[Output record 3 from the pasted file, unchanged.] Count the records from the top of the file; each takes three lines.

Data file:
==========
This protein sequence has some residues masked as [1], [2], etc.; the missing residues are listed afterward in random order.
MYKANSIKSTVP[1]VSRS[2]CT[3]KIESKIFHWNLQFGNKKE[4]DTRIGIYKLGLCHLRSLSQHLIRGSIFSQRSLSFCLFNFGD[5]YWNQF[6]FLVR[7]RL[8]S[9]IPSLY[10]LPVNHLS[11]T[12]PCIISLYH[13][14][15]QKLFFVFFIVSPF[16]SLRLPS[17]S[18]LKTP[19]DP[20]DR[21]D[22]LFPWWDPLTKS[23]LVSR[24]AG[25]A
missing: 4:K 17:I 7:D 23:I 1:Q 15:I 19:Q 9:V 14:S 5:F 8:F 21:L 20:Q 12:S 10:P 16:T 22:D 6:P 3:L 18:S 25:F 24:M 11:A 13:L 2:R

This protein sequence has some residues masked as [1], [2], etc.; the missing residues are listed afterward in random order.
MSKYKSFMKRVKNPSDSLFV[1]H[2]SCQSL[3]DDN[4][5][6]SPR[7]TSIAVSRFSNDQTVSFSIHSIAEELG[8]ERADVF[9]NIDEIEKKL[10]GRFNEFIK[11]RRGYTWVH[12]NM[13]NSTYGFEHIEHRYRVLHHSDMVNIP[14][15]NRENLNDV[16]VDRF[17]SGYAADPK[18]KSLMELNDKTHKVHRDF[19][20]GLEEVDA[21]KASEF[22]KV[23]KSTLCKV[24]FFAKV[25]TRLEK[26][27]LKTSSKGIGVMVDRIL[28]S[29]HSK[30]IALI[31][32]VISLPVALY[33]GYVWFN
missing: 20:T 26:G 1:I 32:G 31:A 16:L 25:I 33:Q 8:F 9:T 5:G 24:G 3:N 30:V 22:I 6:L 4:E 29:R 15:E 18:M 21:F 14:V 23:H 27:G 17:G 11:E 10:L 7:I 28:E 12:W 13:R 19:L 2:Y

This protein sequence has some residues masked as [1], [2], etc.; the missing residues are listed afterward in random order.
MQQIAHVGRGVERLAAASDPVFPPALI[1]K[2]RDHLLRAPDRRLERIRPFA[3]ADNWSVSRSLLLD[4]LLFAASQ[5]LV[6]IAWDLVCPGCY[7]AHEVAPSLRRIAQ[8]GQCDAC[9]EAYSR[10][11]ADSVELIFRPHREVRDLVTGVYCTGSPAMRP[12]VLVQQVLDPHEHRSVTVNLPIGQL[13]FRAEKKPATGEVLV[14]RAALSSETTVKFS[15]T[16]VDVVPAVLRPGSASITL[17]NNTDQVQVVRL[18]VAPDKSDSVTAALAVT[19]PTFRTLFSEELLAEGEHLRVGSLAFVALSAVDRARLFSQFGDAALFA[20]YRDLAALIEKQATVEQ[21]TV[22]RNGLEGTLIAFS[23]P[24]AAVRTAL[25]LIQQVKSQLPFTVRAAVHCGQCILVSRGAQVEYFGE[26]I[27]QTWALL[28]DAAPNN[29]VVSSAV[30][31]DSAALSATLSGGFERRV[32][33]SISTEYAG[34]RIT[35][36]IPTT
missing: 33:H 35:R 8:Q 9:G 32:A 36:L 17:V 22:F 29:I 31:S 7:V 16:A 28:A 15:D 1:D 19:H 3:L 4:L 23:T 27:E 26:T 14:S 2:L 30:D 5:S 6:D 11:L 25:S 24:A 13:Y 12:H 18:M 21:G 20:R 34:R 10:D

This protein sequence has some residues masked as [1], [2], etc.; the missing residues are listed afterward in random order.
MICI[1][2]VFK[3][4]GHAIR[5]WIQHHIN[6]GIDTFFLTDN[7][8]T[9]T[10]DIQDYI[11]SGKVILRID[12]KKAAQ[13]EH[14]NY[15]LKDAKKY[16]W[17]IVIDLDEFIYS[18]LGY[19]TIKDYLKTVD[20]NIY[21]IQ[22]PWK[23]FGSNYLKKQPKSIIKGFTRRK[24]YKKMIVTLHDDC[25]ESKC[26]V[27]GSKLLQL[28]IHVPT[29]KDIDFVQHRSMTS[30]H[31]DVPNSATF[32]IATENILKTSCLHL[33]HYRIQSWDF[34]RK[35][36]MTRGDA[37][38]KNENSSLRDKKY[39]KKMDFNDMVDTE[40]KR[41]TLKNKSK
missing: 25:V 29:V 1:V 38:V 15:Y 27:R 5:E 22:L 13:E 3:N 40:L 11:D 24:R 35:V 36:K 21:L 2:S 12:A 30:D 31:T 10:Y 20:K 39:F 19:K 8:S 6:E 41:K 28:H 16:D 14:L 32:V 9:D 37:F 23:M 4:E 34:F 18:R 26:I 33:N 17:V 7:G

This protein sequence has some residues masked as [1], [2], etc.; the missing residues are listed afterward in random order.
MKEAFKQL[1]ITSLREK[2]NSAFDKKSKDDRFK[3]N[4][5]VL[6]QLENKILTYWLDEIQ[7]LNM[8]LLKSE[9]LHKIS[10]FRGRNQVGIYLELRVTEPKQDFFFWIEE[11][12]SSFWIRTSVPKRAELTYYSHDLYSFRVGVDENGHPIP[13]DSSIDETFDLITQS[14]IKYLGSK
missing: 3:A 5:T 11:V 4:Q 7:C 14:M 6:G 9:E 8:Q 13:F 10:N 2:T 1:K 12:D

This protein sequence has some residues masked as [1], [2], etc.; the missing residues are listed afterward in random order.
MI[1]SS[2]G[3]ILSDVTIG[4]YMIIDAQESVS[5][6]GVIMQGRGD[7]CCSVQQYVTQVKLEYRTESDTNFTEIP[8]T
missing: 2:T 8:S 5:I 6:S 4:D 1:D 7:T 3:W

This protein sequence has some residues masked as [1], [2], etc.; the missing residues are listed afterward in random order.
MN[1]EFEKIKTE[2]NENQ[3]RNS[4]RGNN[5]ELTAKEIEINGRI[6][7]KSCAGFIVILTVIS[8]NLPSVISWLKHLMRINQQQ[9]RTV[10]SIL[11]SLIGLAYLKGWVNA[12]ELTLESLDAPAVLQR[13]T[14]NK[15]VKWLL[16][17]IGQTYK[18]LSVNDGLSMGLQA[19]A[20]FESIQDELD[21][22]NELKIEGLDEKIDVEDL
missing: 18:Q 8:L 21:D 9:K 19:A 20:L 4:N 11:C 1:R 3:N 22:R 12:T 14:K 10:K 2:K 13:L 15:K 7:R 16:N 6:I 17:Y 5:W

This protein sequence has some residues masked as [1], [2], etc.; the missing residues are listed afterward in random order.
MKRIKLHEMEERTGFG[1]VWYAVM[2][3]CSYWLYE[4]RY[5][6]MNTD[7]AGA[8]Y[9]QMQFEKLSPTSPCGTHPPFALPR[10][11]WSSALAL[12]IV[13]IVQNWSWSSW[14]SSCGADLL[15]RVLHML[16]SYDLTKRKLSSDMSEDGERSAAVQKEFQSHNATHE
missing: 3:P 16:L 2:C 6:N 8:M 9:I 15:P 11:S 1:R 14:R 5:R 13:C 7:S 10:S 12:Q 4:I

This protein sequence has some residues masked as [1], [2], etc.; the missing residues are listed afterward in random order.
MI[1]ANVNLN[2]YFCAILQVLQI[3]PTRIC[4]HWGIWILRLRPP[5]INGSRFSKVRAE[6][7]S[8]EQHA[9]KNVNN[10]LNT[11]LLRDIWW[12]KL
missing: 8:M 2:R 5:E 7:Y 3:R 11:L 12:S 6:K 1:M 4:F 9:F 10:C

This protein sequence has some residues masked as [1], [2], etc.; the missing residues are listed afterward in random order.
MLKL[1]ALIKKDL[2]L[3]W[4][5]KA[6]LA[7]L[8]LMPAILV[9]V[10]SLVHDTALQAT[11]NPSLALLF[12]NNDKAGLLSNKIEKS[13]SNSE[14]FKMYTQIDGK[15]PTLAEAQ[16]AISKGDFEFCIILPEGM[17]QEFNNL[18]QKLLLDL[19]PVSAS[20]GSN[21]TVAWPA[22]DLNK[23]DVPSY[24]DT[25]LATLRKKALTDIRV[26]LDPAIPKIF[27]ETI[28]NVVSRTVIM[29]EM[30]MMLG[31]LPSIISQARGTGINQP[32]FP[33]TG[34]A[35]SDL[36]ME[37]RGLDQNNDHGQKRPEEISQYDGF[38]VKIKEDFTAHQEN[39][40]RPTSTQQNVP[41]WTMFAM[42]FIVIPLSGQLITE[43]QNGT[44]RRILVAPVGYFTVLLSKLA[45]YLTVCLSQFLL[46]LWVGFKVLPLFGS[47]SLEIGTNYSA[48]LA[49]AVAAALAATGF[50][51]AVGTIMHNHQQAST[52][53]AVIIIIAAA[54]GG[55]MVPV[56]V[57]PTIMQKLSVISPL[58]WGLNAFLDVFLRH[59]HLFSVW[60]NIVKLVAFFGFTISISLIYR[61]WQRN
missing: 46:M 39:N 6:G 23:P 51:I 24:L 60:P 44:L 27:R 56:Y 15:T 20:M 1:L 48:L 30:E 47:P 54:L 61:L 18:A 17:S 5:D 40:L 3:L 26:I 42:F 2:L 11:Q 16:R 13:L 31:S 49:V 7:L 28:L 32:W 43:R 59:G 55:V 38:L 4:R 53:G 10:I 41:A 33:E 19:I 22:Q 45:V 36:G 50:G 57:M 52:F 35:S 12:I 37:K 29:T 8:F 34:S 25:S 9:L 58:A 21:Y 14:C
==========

This protein sequence has some residues masked as [1], [2], etc.; the missing residues are listed afterward in random order.
MQQIAHVGRGVERLAAASDPVFPPALI[1]K[2]RDHLLRAPDRRLERIRPFA[3]ADNWSVSRSLLLD[4]LLFAASQ[5]LV[6]IAWDLVCPGCY[7]AHEVAPSLRRIAQ[8]GQCDAC[9]EAYSR[10][11]ADSVELIFRPHREVRDLVTGVYCTGSPAMRP[12]VLVQQVLDPHEHRSVTVNLPIGQL[13]FRAEKKPATGEVLV[14]RAALSSETTVKFS[15]T[16]VDVVPAVLRPGSASITL[17]NNTDQVQVVRL[18]VAPDKSDSVTAALAVT[19]PTFRTLFSEELLAEGEHLRVGSLAFVALSAVDRARLFSQFGDAALFA[20]YRDLAALIEKQATVEQ[21]TV[22]RNGLEGTLIAFS[23]P[24]AAVRTAL[25]LIQQVKSQLPFTVRAAVHCGQCILVSRGAQVEYFGE[26]I[27]QTWALL[28]DAAPNN[29]VVSSAV[30][31]DSAALSATLSGGFERRV[32][33]SISTEYAG[34]RIT[35][36]IPTT
missing: 33:H 35:R 8:Q 9:G 32:A 36:L 17:V 22:F 29:I 31:S 7:V 16:A 28:A 15:D 1:D 19:H 3:L 4:L 23:T 27:E 26:T 14:S 2:L 30:D 5:S 6:D 11:L 25:S 24:A 13:Y 12:H 18:M 21:G 20:R 34:R 10:D